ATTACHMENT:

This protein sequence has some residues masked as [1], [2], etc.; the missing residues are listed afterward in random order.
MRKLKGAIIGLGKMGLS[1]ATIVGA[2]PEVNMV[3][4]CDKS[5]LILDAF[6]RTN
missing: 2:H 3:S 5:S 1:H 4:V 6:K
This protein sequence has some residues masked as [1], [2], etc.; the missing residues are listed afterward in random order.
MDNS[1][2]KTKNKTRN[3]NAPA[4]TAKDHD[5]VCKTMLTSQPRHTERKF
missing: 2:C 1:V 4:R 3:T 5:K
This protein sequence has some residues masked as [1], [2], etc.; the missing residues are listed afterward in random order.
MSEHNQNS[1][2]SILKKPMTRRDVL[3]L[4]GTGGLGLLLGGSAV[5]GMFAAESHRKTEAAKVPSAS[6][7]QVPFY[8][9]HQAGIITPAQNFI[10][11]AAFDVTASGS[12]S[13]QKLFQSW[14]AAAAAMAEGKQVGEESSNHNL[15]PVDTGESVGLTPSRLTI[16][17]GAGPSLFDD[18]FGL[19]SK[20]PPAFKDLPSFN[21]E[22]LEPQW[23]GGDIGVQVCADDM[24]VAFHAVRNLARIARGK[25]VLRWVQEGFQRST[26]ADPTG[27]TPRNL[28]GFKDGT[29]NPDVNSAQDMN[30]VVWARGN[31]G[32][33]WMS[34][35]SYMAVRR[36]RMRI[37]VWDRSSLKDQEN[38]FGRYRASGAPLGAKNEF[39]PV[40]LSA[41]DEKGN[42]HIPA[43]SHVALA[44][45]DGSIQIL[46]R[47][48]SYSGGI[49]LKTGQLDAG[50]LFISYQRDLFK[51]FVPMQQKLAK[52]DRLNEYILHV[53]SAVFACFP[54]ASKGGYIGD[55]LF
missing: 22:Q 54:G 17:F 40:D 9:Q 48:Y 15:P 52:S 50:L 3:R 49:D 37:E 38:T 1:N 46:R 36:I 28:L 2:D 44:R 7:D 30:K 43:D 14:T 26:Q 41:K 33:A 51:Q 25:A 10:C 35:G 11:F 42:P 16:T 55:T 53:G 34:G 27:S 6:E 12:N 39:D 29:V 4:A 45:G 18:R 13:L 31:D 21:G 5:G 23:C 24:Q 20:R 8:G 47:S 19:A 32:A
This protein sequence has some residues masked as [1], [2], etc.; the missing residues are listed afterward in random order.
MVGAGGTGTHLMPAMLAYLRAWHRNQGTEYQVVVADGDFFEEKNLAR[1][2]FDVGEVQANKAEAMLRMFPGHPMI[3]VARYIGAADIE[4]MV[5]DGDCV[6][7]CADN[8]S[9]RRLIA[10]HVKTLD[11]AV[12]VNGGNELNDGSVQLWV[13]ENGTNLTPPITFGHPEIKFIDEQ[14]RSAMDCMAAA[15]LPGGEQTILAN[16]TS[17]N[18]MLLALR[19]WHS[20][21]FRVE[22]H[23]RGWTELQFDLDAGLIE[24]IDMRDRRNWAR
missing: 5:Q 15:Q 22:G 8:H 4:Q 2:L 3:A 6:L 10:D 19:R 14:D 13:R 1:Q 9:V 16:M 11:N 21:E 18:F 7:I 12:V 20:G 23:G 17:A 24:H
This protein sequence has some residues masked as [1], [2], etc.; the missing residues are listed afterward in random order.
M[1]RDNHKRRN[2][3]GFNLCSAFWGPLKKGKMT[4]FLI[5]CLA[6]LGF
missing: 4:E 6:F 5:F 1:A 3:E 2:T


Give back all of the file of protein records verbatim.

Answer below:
This protein sequence has some residues masked as [1], [2], etc.; the missing residues are listed afterward in random order.
MRKLKGAIIGLGKMGLS[1]ATIVGA[2]PEVNMV[3][4]CDKS[5]LILDAF[6]RTN
missing: 2:H 3:S 5:S 1:H 4:V 6:K
This protein sequence has some residues masked as [1], [2], etc.; the missing residues are listed afterward in random order.
MDNS[1][2]KTKNKTRN[3]NAPA[4]TAKDHD[5]VCKTMLTSQPRHTERKF
missing: 2:C 1:V 4:R 3:T 5:K
This protein sequence has some residues masked as [1], [2], etc.; the missing residues are listed afterward in random order.
MSEHNQNS[1][2]SILKKPMTRRDVL[3]L[4]GTGGLGLLLGGSAV[5]GMFAAESHRKTEAAKVPSAS[6][7]QVPFY[8][9]HQAGIITPAQNFI[10][11]AAFDVTASGS[12]S[13]QKLFQSW[14]AAAAAMAEGKQVGEESSNHNL[15]PVDTGESVGLTPSRLTI[16][17]GAGPSLFDD[18]FGL[19]SK[20]PPAFKDLPSFN[21]E[22]LEPQW[23]GGDIGVQVCADDM[24]VAFHAVRNLARIARGK[25]VLRWVQEGFQRST[26]ADPTG[27]TPRNL[28]GFKDGT[29]NPDVNSAQDMN[30]VVWARGN[31]G[32][33]WMS[34][35]SYMAVRR[36]RMRI[37]VWDRSSLKDQEN[38]FGRYRASGAPLGAKNEF[39]PV[40]LSA[41]DEKGN[42]HIPA[43]SHVALA[44][45]DGSIQIL[46]R[47][48]SYSGGI[49]LKTGQLDAG[50]LFISYQRDLFK[51]FVPMQQKLAK[52]DRLNEYILHV[53]SAVFACFP[54]ASKGGYIGD[55]LF
missing: 22:Q 54:G 17:F 40:D 9:Q 48:Y 15:P 52:S 50:L 3:R 49:D 37:E 38:T 1:N 46:R 36:I 28:L 2:D 44:R 7:D 30:K 43:D 14:T 26:Q 41:K 33:A 51:Q 25:A 10:C 35:G 11:F 42:P 16:T 55:T 53:G 34:G 27:S 6:E 12:N 39:D 29:V 4:A 45:G 18:R 13:L 31:D 21:G 5:G 23:C 24:Q 20:R 8:G 47:S 19:A 32:A
This protein sequence has some residues masked as [1], [2], etc.; the missing residues are listed afterward in random order.
MVGAGGTGTHLMPAMLAYLRAWHRNQGTEYQVVVADGDFFEEKNLAR[1][2]FDVGEVQANKAEAMLRMFPGHPMI[3]VARYIGAADIE[4]MV[5]DGDCV[6][7]CADN[8]S[9]RRLIA[10]HVKTLD[11]AV[12]VNGGNELNDGSVQLWV[13]ENGTNLTPPITFGHPEIKFIDEQ[14]RSAMDCMAAA[15]LPGGEQTILAN[16]TS[17]N[18]MLLALR[19]WHS[20][21]FRVE[22]H[23]RGWTELQFDLDAGLIE[24]IDMRDRRNWAR
missing: 5:Q 15:Q 22:G 8:H 4:Q 2:L 3:A 6:L 10:D 19:R 14:D 13:R 1:Q 9:V 16:M 11:N 21:E 18:F 7:I 12:V 20:G 23:G 17:A 24:H
This protein sequence has some residues masked as [1], [2], etc.; the missing residues are listed afterward in random order.
M[1]RDNHKRRN[2][3]GFNLCSAFWGPLKKGKMT[4]FLI[5]CLA[6]LGF
missing: 4:E 6:F 5:F 1:A 3:E 2:T